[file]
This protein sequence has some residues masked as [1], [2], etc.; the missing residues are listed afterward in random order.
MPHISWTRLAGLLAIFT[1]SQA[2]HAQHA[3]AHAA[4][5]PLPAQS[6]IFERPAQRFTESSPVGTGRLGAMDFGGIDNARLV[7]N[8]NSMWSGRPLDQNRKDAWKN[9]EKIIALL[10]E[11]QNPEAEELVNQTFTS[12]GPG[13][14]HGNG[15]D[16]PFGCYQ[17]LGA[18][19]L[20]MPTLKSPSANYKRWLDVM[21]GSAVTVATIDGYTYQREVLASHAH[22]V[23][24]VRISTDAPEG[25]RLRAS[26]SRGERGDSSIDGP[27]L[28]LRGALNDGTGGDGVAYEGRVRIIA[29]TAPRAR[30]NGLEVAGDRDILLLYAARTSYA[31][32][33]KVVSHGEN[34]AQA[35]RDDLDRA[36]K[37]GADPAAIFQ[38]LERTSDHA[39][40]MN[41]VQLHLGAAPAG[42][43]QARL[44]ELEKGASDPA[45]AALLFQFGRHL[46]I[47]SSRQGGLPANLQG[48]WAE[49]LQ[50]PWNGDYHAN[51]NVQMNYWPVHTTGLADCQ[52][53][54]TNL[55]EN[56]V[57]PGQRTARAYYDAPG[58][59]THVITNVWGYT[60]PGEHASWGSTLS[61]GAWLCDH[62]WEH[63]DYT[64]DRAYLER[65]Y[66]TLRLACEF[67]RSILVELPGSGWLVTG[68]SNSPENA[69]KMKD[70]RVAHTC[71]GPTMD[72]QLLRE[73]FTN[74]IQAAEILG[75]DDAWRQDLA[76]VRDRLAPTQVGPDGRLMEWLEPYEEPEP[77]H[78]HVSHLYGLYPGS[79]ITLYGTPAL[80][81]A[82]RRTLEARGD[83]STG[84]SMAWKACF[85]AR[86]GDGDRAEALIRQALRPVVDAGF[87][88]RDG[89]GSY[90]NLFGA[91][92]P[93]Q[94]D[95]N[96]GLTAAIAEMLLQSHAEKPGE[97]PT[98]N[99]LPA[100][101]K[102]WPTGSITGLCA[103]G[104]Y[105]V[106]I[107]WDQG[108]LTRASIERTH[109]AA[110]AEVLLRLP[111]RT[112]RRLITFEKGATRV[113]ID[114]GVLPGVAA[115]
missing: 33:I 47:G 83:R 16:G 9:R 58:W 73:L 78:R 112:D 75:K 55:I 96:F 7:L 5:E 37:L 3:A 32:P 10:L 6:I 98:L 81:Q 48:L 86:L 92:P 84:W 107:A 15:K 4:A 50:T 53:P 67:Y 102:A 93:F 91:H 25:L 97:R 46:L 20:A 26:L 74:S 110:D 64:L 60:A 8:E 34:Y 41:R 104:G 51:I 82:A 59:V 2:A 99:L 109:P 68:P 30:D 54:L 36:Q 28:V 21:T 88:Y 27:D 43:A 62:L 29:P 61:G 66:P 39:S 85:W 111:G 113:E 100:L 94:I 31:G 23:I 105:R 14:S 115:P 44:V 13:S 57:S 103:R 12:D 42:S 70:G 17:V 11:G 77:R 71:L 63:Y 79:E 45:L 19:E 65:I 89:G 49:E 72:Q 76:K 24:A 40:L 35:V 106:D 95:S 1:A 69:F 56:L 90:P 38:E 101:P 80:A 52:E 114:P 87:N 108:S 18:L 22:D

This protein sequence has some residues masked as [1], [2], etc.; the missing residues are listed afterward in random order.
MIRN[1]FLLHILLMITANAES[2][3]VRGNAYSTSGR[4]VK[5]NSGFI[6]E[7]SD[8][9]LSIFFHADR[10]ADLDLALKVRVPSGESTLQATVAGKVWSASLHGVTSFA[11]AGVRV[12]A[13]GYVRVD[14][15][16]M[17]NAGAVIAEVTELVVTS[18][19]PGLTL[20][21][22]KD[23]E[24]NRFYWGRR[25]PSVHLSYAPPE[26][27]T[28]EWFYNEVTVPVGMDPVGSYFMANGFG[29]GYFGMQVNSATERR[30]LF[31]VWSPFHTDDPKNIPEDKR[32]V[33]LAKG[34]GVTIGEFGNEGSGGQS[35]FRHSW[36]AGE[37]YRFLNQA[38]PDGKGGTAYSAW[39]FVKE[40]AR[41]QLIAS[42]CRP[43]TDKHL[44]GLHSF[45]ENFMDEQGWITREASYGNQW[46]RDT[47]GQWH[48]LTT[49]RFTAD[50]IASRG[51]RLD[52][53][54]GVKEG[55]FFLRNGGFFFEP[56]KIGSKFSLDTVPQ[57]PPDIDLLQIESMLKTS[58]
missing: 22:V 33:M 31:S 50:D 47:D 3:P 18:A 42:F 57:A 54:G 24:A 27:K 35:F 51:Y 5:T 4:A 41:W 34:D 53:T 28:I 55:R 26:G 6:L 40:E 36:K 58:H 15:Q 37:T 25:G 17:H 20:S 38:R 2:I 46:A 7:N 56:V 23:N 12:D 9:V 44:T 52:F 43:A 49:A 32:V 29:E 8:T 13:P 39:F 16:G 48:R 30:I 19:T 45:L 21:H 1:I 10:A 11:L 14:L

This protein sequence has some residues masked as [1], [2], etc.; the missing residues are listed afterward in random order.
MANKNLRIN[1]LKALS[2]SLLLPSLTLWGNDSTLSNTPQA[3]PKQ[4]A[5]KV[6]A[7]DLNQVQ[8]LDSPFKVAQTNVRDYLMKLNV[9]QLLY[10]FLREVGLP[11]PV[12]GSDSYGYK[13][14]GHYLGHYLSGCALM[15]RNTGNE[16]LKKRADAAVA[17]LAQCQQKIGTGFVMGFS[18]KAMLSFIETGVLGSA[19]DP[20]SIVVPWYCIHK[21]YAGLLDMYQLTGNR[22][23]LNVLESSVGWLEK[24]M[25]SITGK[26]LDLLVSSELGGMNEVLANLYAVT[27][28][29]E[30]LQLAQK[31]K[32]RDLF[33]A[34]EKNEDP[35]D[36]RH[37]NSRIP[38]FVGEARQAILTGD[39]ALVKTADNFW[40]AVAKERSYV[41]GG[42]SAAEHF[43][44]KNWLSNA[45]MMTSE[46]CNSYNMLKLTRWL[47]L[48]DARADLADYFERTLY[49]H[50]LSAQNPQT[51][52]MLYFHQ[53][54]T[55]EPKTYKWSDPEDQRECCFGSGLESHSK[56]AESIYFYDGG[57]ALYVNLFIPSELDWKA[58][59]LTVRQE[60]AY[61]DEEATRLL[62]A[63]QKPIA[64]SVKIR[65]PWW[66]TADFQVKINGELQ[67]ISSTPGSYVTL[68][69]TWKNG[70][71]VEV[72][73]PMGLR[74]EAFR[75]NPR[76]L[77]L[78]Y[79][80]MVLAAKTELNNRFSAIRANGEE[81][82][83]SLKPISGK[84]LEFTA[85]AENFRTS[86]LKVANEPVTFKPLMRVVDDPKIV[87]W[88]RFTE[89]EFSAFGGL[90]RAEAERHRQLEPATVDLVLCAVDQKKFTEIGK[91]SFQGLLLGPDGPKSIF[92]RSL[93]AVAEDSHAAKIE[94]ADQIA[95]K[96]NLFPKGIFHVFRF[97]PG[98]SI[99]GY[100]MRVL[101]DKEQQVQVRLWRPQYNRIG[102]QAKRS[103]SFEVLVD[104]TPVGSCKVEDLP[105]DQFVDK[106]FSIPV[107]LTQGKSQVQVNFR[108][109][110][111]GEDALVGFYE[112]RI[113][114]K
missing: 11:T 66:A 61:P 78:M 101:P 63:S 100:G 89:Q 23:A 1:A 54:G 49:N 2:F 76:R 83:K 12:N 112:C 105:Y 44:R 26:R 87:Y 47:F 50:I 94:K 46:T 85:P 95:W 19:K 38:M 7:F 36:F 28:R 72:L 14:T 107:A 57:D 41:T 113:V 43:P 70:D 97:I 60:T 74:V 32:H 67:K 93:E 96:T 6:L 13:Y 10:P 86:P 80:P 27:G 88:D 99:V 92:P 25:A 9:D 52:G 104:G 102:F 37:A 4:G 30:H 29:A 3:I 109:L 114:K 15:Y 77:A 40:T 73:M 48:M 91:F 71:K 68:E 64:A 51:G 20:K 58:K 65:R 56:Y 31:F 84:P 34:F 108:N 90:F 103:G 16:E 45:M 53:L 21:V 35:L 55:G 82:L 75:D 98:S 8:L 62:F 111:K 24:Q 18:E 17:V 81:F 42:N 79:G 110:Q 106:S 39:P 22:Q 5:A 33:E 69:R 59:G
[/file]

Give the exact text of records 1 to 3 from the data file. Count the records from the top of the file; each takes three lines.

This protein sequence has some residues masked as [1], [2], etc.; the missing residues are listed afterward in random order.
MPHISWTRLAGLLAIFT[1]SQA[2]HAQHA[3]AHAA[4][5]PLPAQS[6]IFERPAQRFTESSPVGTGRLGAMDFGGIDNARLV[7]N[8]NSMWSGRPLDQNRKDAWKN[9]EKIIALL[10]E[11]QNPEAEELVNQTFTS[12]GPG[13][14]HGNG[15]D[16]PFGCYQ[17]LGA[18][19]L[20]MPTLKSPSANYKRWLDVM[21]GSAVTVATIDGYTYQREVLASHAH[22]V[23][24]VRISTDAPEG[25]RLRAS[26]SRGERGDSSIDGP[27]L[28]LRGALNDGTGGDGVAYEGRVRIIA[29]TAPRAR[30]NGLEVAGDRDILLLYAARTSYA[31][32][33]KVVSHGEN[34]AQA[35]RDDLDRA[36]K[37]GADPAAIFQ[38]LERTSDHA[39][40]MN[41]VQLHLGAAPAG[42][43]QARL[44]ELEKGASDPA[45]AALLFQFGRHL[46]I[47]SSRQGGLPANLQG[48]WAE[49]LQ[50]PWNGDYHAN[51]NVQMNYWPVHTTGLADCQ[52][53][54]TNL[55]EN[56]V[57]PGQRTARAYYDAPG[58][59]THVITNVWGYT[60]PGEHASWGSTLS[61]GAWLCDH[62]WEH[63]DYT[64]DRAYLER[65]Y[66]TLRLACEF[67]RSILVELPGSGWLVTG[68]SNSPENA[69]KMKD[70]RVAHTC[71]GPTMD[72]QLLRE[73]FTN[74]IQAAEILG[75]DDAWRQDLA[76]VRDRLAPTQVGPDGRLMEWLEPYEEPEP[77]H[78]HVSHLYGLYPGS[79]ITLYGTPAL[80][81]A[82]RRTLEARGD[83]STG[84]SMAWKACF[85]AR[86]GDGDRAEALIRQALRPVVDAGF[87][88]RDG[89]GSY[90]NLFGA[91][92]P[93]Q[94]D[95]N[96]GLTAAIAEMLLQSHAEKPGE[97]PT[98]N[99]LPA[100][101]K[102]WPTGSITGLCA[103]G[104]Y[105]V[106]I[107]WDQG[108]LTRASIERTH[109]AA[110]AEVLLRLP[111]RT[112]RRLITFEKGATRV[113]ID[114]GVLPGVAA[115]
missing: 33:I 47:G 83:R 16:G 9:R 58:W 73:L 78:R 112:D 75:K 55:I 96:F 7:L 5:E 37:L 3:A 32:P 10:L 6:I 98:L 81:Q 48:L 86:L 92:P 84:W 107:A 15:K 4:A 50:T 53:P 67:Y 102:A 93:F 91:H 25:L 97:R 46:L 20:A 26:L 74:S 110:D 64:L 60:A 8:E 34:Y 41:R 104:G 51:I 82:A 59:V 2:A 99:L 109:P 68:P 30:D 54:L 36:Q 28:V 21:T 88:Y 27:D 43:A 62:L 29:P 61:G 66:P 39:S 85:W 111:G 113:E 100:L 94:I 31:G 23:I 105:R 14:S 115:P 44:V 13:S 57:S 103:R 12:D 42:S 70:G 17:V 11:G 77:R 71:L 63:Y 79:E 45:L 19:E 65:I 89:G 49:E 72:Q 76:K 24:A 40:L 35:V 106:D 95:S 1:A 69:F 56:L 90:P 38:E 101:P 80:A 52:E 114:P 87:N 108:S 18:L 22:D

This protein sequence has some residues masked as [1], [2], etc.; the missing residues are listed afterward in random order.
MIRN[1]FLLHILLMITANAES[2][3]VRGNAYSTSGR[4]VK[5]NSGFI[6]E[7]SD[8][9]LSIFFHADR[10]ADLDLALKVRVPSGESTLQATVAGKVWSASLHGVTSFA[11]AGVRV[12]A[13]GYVRVD[14][15][16]M[17]NAGAVIAEVTELVVTS[18][19]PGLTL[20][21][22]KD[23]E[24]NRFYWGRR[25]PSVHLSYAPPE[26][27]T[28]EWFYNEVTVPVGMDPVGSYFMANGFG[29]GYFGMQVNSATERR[30]LF[31]VWSPFHTDDPKNIPEDKR[32]V[33]LAKG[34]GVTIGEFGNEGSGGQS[35]FRHSW[36]AGE[37]YRFLNQA[38]PDGKGGTAYSAW[39]FVKE[40]AR[41]QLIAS[42]CRP[43]TDKHL[44]GLHSF[45]ENFMDEQGWITREASYGNQW[46]RDT[47]GQWH[48]LTT[49]RFTAD[50]IASRG[51]RLD[52][53][54]GVKEG[55]FFLRNGGFFFEP[56]KIGSKFSLDTVPQ[57]PPDIDLLQIESMLKTS[58]
missing: 22:V 33:M 31:S 50:D 47:D 3:P 18:A 42:F 57:A 54:G 24:A 27:K 35:F 51:Y 5:T 4:A 41:W 34:D 53:T 28:I 55:R 26:G 6:L 40:E 36:K 58:H 15:Q 37:T 25:G 17:H 20:S 38:R 2:I 46:A 7:N 56:V 23:N 12:D 9:V 44:T 52:F 43:A 49:A 32:V 29:E 8:T 13:P 39:F 16:G 48:R 30:I 19:T 45:L 21:H 1:I 10:A 11:L 14:L

This protein sequence has some residues masked as [1], [2], etc.; the missing residues are listed afterward in random order.
MANKNLRIN[1]LKALS[2]SLLLPSLTLWGNDSTLSNTPQA[3]PKQ[4]A[5]KV[6]A[7]DLNQVQ[8]LDSPFKVAQTNVRDYLMKLNV[9]QLLY[10]FLREVGLP[11]PV[12]GSDSYGYK[13][14]GHYLGHYLSGCALM[15]RNTGNE[16]LKKRADAAVA[17]LAQCQQKIGTGFVMGFS[18]KAMLSFIETGVLGSA[19]DP[20]SIVVPWYCIHK[21]YAGLLDMYQLTGNR[22][23]LNVLESSVGWLEK[24]M[25]SITGK[26]LDLLVSSELGGMNEVLANLYAVT[27][28][29]E[30]LQLAQK[31]K[32]RDLF[33]A[34]EKNEDP[35]D[36]RH[37]NSRIP[38]FVGEARQAILTGD[39]ALVKTADNFW[40]AVAKERSYV[41]GG[42]SAAEHF[43][44]KNWLSNA[45]MMTSE[46]CNSYNMLKLTRWL[47]L[48]DARADLADYFERTLY[49]H[50]LSAQNPQT[51][52]MLYFHQ[53][54]T[55]EPKTYKWSDPEDQRECCFGSGLESHSK[56]AESIYFYDGG[57]ALYVNLFIPSELDWKA[58][59]LTVRQE[60]AY[61]DEEATRLL[62]A[63]QKPIA[64]SVKIR[65]PWW[66]TADFQVKINGELQ[67]ISSTPGSYVTL[68][69]TWKNG[70][71]VEV[72][73]PMGLR[74]EAFR[75]NPR[76]L[77]L[78]Y[79][80]MVLAAKTELNNRFSAIRANGEE[81][82][83]SLKPISGK[84]LEFTA[85]AENFRTS[86]LKVANEPVTFKPLMRVVDDPKIV[87]W[88]RFTE[89]EFSAFGGL[90]RAEAERHRQLEPATVDLVLCAVDQKKFTEIGK[91]SFQGLLLGPDGPKSIF[92]RSL[93]AVAEDSHAAKIE[94]ADQIA[95]K[96]NLFPKGIFHVFRF[97]PG[98]SI[99]GY[100]MRVL[101]DKEQQVQVRLWRPQYNRIG[102]QAKRS[103]SFEVLVD[104]TPVGSCKVEDLP[105]DQFVDK[106]FSIPV[107]LTQGKSQVQVNFR[108][109][110][111]GEDALVGFYE[112]RI[113][114]K
missing: 11:T 66:A 61:P 78:M 101:P 63:S 100:G 89:Q 23:A 1:A 54:G 49:N 2:F 76:R 83:K 12:N 112:C 105:Y 44:R 26:R 87:Y 47:F 50:I 94:K 46:T 85:P 95:W 19:K 38:M 7:F 36:F 28:R 72:L 14:T 107:A 57:D 41:T 113:V 43:P 70:D 97:I 60:T 74:V 32:H 67:K 93:E 96:T 6:L 13:Y 10:P 86:P 80:P 27:G 88:D 99:V 92:P 25:A 9:D 52:G 104:G 102:F 37:A 4:G 30:H 29:A 3:I 109:L 114:K 15:Y 77:A 40:T 73:M 48:M 91:F 71:K 68:E 64:A 51:G 20:K 58:K 65:R 56:Y 31:F 84:P 34:F 108:N 90:F 103:G 16:E 45:M 53:L 21:V 35:L 55:G 82:L 75:D 98:S 8:L 62:F 111:K 24:Q 18:E 17:V 81:F 42:N 79:G 110:Q 106:S 39:P 22:Q 5:A 33:E 69:R 59:G